Austin has very interesting backgrounds and random facts. Throughout its history, the city is rapidly growing - doubling its population every 20 years, today with about 1.2 million people call themselves to be “Austinites”. Although Austin is the fourth largest city in Texas and sixteenth biggest in the United States, it still maintains its college town feeling, i.e. not overly crowded or a typical big city of US of A. It’s the home of University of Texas - Austin aka Longhorns, one of our competitors in the Big 12 Conference South.
Williams Square - Las Colinas
Mustangs sculptures in Las Colinas, Irving TX.
It’s going to be tough, as they’re the 2005 National Champion. LOL, it’s almost football time, baby! In contrary, Austin is the biggest city in the US without any four major sports teams in baseball, basketball, football, or hockey. As everybody in town is rooting for the UT Austin, it is not a surprise to see the only sport stadium in Austin is the Longhorns football stadium. Or at least what I have seen.
Everything needs to be bigger and better than everything else in Texas. Austin falls into this category, with the State Capitol dome only second in size to the US Capitol in Washington DC but seven feet taller (surprise, surprise). As soon as we stepped inside, we knew instantly that they spent a lot of money to build this grand landmark, especially during the 1880s when the Capitol was completed. Details, details, details. Starting from the carved painted staircase railings, flooring, dome ornamentals, to the door hinges, every inch of the State Capitol was ornate with details. I was snapping lots of pictures like an Asian tourist, but hey, that’s me by the way.
The only clothing optional beach in State of Texas, Hippie Hollow,
Dallas skyline at night.
lies along the bank of Lake Travis in outskirt of Austin. It attracts lots of older hippy couples, who like the idea of becoming one with the nature. With Mayor Kinky running the town (who is running for the Governor of Texas), it is understandable that Travis County might be the only liberal county in Texas. From what I’ve read, it is the only county in Texas which doesn’t support the banning of gay marriage proposal.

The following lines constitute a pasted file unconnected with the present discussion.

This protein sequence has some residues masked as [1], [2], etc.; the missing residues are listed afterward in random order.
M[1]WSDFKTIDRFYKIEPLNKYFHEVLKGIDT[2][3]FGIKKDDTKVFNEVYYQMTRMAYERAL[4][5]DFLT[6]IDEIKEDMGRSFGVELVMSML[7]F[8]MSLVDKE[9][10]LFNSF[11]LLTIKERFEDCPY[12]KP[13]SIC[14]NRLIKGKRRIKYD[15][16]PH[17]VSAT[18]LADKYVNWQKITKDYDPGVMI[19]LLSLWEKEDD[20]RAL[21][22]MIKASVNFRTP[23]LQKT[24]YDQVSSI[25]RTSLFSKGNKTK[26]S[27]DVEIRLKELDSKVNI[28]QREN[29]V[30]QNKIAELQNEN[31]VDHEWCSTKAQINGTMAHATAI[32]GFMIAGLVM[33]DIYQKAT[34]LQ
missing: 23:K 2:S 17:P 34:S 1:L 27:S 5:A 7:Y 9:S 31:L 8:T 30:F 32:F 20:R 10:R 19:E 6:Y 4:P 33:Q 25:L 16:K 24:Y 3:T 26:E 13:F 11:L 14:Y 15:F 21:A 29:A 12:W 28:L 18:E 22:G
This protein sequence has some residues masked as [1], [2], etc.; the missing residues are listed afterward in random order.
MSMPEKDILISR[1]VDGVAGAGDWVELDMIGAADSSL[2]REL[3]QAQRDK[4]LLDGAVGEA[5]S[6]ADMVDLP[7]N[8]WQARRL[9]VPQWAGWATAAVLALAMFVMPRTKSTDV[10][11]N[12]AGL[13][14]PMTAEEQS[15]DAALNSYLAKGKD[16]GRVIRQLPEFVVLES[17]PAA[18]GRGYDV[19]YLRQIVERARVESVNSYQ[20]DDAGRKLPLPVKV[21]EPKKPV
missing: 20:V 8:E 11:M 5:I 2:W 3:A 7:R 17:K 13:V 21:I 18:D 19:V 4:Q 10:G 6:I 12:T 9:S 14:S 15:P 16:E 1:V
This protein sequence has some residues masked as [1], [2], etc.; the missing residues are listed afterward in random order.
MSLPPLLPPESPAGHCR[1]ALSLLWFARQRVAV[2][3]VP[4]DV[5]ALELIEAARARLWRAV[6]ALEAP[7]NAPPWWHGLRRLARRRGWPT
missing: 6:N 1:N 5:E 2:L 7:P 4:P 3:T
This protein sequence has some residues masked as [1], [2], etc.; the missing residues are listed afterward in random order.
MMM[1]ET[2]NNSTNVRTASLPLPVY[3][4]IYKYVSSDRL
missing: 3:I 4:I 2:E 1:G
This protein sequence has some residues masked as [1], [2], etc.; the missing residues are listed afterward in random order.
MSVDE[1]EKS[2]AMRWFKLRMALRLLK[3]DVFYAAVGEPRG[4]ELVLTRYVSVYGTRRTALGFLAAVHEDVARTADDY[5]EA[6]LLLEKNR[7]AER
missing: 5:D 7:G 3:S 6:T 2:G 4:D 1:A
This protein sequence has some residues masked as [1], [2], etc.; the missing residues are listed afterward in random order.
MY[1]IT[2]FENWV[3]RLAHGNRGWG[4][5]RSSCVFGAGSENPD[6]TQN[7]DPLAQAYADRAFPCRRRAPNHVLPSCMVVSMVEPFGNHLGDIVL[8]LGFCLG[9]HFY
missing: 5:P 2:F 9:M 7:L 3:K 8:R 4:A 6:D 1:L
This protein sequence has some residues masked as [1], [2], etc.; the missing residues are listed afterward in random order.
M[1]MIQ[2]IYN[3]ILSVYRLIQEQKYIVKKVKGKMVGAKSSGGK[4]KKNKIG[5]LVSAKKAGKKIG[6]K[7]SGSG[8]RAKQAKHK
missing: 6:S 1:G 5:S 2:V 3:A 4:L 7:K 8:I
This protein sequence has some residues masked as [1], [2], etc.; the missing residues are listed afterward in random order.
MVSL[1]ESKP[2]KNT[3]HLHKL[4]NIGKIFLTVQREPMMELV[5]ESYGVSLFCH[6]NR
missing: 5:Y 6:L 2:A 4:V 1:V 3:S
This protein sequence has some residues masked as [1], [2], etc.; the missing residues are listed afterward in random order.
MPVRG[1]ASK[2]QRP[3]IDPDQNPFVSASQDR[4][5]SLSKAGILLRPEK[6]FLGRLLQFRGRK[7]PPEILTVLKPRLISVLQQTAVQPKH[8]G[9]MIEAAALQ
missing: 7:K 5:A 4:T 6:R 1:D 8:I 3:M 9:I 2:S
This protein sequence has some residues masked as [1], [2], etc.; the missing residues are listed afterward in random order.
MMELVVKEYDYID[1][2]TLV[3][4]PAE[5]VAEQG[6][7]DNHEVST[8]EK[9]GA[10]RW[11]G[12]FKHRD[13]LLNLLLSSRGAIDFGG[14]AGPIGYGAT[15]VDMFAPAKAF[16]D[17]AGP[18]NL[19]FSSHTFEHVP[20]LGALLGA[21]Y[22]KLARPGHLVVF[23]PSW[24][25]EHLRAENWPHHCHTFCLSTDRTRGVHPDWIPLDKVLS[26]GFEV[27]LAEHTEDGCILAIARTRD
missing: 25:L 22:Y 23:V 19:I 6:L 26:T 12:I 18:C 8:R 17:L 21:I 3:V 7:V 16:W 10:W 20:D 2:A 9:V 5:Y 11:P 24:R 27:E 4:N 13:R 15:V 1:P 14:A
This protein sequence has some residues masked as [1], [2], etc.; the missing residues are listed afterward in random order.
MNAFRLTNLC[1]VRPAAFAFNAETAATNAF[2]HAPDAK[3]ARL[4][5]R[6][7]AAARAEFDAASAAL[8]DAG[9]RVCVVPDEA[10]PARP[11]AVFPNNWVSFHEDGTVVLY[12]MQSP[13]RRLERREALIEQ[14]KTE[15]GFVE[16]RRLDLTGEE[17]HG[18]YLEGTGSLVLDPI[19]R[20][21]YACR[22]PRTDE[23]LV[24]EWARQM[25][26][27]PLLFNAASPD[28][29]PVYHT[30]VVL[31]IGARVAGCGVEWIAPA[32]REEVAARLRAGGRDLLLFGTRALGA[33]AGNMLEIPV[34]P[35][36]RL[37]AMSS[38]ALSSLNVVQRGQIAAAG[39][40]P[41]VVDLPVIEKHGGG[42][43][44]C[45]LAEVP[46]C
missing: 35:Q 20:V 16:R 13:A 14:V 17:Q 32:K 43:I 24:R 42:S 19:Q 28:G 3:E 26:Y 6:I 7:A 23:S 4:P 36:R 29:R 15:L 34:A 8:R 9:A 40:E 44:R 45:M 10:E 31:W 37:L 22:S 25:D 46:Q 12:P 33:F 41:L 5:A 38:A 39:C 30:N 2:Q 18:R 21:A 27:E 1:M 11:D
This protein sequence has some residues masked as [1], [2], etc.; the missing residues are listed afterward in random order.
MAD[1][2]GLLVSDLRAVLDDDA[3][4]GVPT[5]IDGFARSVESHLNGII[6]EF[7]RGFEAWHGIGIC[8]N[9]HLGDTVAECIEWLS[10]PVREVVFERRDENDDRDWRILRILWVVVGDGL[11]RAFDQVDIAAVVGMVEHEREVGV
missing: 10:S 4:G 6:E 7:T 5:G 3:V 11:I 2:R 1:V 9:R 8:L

Did I ever mention that Texas is a cocky state? Texas is the best state ever, according to Texans. I have a neutral position on the issue, though I have to admit that the Bob Bullock Museum in Austin is a very cool museum with a Texas twist. It is a proof on how Texans think that they live in heaven through displays of myths, facts and legends. A story of people who share this land, starting from the native Indian, Spanish missionaries, Republic of Texas (1836 - after its independence from Mexico), Confederacy, and Statehood of Texas to the United States (1845). They also have an IMAX theatre, which the choices of Superman or Texas: A Big Picture
presentation. There I learned
Texas State Capitol
Details of a door hinge at Texas State Capitol, Austin.
” really mean.
With the spirit of backpacking, we decided that we would stay over the HI-Austin for the trip, which brought back memories of traveling all around Europe and South America. Lots of Aussies stay over for the weekend, escaping the harsh Aussies winter, I suppose.